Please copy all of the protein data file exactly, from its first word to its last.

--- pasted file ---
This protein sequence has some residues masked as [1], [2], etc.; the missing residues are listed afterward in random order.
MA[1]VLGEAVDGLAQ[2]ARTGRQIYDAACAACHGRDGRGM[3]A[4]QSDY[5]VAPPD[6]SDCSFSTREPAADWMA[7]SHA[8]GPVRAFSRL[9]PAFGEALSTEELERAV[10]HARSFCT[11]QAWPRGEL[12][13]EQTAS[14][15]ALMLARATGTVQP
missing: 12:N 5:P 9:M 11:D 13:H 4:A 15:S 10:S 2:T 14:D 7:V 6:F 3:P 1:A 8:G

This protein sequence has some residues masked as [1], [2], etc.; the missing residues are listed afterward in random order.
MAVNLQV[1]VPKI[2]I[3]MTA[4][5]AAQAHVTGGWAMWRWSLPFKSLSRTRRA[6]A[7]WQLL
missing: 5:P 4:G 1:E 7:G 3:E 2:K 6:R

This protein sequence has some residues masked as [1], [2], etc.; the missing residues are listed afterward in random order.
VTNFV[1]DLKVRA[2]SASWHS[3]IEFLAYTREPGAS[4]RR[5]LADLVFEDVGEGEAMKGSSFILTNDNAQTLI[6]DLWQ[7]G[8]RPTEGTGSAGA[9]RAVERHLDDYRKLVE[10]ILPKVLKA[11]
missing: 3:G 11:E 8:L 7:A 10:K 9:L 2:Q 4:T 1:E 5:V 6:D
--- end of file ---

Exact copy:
This protein sequence has some residues masked as [1], [2], etc.; the missing residues are listed afterward in random order.
MA[1]VLGEAVDGLAQ[2]ARTGRQIYDAACAACHGRDGRGM[3]A[4]QSDY[5]VAPPD[6]SDCSFSTREPAADWMA[7]SHA[8]GPVRAFSRL[9]PAFGEALSTEELERAV[10]HARSFCT[11]QAWPRGEL[12][13]EQTAS[14][15]ALMLARATGTVQP
missing: 12:N 5:P 9:M 11:D 13:H 4:A 15:S 10:S 2:T 14:D 7:V 6:F 3:P 1:A 8:G

This protein sequence has some residues masked as [1], [2], etc.; the missing residues are listed afterward in random order.
MAVNLQV[1]VPKI[2]I[3]MTA[4][5]AAQAHVTGGWAMWRWSLPFKSLSRTRRA[6]A[7]WQLL
missing: 5:P 4:G 1:E 7:G 3:E 2:K 6:R

This protein sequence has some residues masked as [1], [2], etc.; the missing residues are listed afterward in random order.
VTNFV[1]DLKVRA[2]SASWHS[3]IEFLAYTREPGAS[4]RR[5]LADLVFEDVGEGEAMKGSSFILTNDNAQTLI[6]DLWQ[7]G[8]RPTEGTGSAGA[9]RAVERHLDDYRKLVE[10]ILPKVLKA[11]
missing: 3:G 11:E 8:L 7:A 10:K 9:L 2:Q 4:T 1:E 5:V 6:D